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Depending on the type of surgery to be performed, and the individual needs of the patient, various anesthesia procedures may be utilized. When a specific operation requires a patient to be rendered medically unconscious, general anesthesia is commonly indicated. It is frequently administered for complicated or extended operations or in situations where the patient may suffer from pain or distress if he or she was to remain awake. Other types of surgery may be carried out using localized numbing agents while the patient is alert. Sometimes, however, additional medication is administered to help the person relax or fall asleep during surgery.
Simple procedures where surgical areas are small or superficial often require a basic local anesthetic. In this case, a numbing agent is injected into the area where minor surgery will be performed. Pain sensations are then blocked in the limited region. The patient can often remain fully conscious and aware.
An injection of local anesthetic is also used during regional anesthesia procedures. The difference is that the numbing agent is injected near major nerves, or even the spinal cord. When larger areas of the body require anesthetic to prevent pain, such as the leg, foot or face, the numbing agent is injected around the peripheral nerve group that delivers sensations to that specific part of the body. Many times, additional medicine is administered, usually through an IV, to help the patient relax or sleep during surgery.
Some operations require anesthesia procedures that numb an entire portion of the body, such as the abdomen, pelvis or both legs. For example, an epidural nerve block is commonly used when pregnant women are in labor because it generally provides complete numbing of the lower half of the body. It can also be used during surgery. These anesthesia procedures are quite common during cesarean section operations, a technique used to deliver newborn babies through an incision in the lower abdomen when a vaginal birth is not indicated. This allows the new mother to remain awake, without feeling pain, while her baby is surgically delivered.
General anesthesia is usually considered the most complex of all anesthesia procedures. Using a combination of drugs, such as sedative hypnotics and pain medication, it is designed to render the patient completely unconscious. The medicine is most frequently administered through an intravenous (IV) injection. Sometimes, an inhaled gas through a mask is also used for sedation. This procedure requires constant supervision by an anesthesiologist, a medical professional who specializes in pain management and chemical sedation.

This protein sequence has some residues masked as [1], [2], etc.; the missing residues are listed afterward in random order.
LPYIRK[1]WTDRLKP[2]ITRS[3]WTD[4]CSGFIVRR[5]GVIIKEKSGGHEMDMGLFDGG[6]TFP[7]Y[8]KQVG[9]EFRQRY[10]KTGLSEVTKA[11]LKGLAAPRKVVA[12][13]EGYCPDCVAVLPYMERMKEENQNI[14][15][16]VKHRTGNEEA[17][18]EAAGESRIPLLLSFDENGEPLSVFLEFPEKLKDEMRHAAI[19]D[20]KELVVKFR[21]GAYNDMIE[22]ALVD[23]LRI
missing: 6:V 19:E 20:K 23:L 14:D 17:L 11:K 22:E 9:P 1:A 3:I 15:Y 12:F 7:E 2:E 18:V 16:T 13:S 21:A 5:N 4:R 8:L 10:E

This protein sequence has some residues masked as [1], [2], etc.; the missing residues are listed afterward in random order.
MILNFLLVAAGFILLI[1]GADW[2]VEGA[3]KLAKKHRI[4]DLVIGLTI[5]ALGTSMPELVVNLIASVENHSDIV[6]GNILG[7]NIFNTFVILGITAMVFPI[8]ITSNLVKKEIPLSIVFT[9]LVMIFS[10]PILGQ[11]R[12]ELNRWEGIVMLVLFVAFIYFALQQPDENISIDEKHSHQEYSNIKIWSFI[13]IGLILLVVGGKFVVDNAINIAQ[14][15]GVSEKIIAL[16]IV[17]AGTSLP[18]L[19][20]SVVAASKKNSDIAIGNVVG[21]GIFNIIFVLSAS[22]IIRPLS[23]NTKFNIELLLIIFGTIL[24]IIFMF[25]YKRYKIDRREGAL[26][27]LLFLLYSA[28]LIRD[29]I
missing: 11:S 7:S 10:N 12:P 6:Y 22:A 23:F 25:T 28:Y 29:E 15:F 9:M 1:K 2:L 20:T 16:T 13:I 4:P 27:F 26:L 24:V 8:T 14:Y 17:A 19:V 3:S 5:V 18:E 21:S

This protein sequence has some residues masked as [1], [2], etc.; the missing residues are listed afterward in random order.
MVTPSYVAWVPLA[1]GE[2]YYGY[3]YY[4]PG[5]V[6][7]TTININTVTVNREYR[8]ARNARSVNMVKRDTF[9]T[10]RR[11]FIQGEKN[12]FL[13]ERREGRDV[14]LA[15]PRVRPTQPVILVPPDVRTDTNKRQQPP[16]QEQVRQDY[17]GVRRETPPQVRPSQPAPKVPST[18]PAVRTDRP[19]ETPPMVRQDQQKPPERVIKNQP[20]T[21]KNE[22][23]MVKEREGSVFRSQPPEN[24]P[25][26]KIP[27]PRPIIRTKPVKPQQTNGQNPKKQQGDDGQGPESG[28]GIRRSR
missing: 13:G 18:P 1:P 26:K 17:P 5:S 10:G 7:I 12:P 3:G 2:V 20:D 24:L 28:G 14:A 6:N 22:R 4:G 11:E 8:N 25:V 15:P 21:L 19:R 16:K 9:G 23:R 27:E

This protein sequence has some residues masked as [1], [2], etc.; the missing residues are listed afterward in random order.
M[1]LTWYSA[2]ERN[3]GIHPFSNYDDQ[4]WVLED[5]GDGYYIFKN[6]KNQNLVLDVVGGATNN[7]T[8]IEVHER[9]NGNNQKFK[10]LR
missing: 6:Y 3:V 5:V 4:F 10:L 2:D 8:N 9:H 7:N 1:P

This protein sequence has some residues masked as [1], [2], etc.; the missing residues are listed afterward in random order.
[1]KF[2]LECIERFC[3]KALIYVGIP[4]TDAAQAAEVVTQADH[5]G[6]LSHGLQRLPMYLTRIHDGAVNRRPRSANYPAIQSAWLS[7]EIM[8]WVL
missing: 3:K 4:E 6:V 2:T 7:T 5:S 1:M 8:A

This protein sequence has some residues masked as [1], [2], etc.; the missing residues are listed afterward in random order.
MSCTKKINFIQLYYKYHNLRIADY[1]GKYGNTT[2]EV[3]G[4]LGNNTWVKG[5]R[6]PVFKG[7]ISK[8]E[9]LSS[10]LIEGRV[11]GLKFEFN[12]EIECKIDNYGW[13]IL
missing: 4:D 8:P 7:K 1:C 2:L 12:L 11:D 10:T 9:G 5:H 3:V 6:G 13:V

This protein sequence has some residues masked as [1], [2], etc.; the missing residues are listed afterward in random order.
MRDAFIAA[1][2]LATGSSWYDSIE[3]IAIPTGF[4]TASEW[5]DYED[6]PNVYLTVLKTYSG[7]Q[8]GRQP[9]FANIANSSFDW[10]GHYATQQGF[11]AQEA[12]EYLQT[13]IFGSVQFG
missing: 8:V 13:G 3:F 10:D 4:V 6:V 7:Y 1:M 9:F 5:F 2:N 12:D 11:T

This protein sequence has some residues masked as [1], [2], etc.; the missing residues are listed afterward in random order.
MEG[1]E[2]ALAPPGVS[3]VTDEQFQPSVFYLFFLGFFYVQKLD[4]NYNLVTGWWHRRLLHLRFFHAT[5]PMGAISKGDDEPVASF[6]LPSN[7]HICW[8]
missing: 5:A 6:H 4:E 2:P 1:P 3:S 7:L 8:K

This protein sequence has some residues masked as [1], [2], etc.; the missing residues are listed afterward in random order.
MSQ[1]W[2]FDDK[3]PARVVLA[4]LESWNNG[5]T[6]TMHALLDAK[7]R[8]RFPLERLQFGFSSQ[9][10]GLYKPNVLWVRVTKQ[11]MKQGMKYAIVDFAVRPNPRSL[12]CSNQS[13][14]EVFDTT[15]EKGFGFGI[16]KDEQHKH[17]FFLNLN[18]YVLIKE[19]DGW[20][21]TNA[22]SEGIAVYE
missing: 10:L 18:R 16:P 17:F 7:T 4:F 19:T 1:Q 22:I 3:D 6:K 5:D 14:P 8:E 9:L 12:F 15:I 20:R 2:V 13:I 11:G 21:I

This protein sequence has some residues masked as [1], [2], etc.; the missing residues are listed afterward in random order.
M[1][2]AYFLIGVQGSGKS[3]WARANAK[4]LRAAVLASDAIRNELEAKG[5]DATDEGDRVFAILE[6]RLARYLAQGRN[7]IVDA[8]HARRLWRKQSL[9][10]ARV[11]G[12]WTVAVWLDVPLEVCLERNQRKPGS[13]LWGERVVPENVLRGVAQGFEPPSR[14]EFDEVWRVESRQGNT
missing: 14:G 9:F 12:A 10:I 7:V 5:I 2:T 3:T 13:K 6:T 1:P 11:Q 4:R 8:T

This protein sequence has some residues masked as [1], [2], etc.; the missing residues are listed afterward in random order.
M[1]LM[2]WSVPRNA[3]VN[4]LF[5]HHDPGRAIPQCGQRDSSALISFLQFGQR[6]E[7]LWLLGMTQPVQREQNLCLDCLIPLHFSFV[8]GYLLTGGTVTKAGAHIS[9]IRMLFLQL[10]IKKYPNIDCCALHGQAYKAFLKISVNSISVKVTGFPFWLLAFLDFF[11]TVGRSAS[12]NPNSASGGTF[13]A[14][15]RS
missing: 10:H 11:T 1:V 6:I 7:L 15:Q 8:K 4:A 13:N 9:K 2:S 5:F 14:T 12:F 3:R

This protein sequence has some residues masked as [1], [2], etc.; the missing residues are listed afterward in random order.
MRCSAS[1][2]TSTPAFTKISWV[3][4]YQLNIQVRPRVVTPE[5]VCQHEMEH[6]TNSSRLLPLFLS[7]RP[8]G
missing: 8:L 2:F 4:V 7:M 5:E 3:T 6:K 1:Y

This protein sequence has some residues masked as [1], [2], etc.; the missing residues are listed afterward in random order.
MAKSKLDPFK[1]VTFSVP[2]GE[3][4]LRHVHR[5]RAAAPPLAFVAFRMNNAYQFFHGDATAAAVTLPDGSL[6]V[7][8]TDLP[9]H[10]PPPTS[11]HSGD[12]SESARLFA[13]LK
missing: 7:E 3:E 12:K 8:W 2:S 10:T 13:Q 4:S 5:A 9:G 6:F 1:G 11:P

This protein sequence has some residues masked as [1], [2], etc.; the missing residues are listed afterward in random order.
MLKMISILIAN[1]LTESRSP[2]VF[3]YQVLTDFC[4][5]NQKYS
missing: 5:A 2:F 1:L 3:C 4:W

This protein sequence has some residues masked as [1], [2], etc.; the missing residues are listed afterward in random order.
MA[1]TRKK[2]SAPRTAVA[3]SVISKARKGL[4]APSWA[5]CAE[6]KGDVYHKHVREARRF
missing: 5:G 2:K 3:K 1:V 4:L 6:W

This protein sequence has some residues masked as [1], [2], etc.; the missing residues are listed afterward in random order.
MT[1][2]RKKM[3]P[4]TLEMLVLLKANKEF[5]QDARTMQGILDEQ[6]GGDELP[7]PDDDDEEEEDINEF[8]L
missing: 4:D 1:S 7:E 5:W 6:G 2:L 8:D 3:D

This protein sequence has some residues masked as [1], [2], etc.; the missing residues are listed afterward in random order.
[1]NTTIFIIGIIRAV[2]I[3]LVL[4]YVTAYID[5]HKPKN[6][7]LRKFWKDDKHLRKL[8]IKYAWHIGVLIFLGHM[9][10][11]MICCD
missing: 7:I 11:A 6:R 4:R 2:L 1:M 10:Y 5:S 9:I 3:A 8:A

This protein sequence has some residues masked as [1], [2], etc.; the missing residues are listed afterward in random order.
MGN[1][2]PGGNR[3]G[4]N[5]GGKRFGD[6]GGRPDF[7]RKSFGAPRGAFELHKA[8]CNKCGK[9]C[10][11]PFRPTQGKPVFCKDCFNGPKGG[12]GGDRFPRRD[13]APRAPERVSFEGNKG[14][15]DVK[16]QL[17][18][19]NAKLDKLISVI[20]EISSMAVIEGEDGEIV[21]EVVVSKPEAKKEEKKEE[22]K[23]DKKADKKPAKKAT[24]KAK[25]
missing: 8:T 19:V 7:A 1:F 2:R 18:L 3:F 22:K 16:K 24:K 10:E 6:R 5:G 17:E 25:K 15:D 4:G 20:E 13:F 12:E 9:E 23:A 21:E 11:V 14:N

Prior to surgery, the anesthesiologist will usually meet with the patient to obtain a current medical history and examine the individual's throat. This is because endotracheal intubation is often needed to assist the patient with breathing while he or she is sedated because the paralytic effect of general anesthesia makes it difficult for the mind to control the normal involuntary breathing response. Endotracheal intubation consists of a tube inserted into the patient's mouth and through the trachea, allowing a machine to control breathing while the patient is rendered medically unconscious by the drugs.
Once the patient is anesthetized, he or she is usually unable to feel any sensation, including pain, and is mentally unaware of anything that is taking place. From the time the patient is placed under general anesthesia to the time he or she wakes up, it usually feels like seconds have passed when in fact, it may have been several hours. The medication also has an amnesiac quality to it, so it is unlikely that the patient will remember being transported to the operating room, the surgery itself, or even the time spent in recovery immediately following the procedure. Not all surgery requires this type of sedation, however.
I had never been put under general anesthesia until I had to have a tooth extracted by an oral surgeon. The nurse started an IV drip in the back of my hand and put an oxygen mask over my mouth and nose. The pure oxygen made me feel better. When the oral surgeon came in, he started pouring a very cold liquid over my hand and then made a quick injection with the anesthesia. There was no counting back from 100 or anything else I'd seen in movies. I was awake when he injected me and completely unconscious seconds later.
When they say a few hours can feel like a few seconds under anesthesia, they're not kidding. I felt
like I had fallen asleep five minutes before I became aware of medical instruments being removed from my chest area. I could hear the nurse's voice, but I couldn't see her at first. I woke up completely and realized my mouth was packed with gauze and the procedure was over. It was not a bad experience once I got past the anxiety of the needles and the fear of extreme pain.
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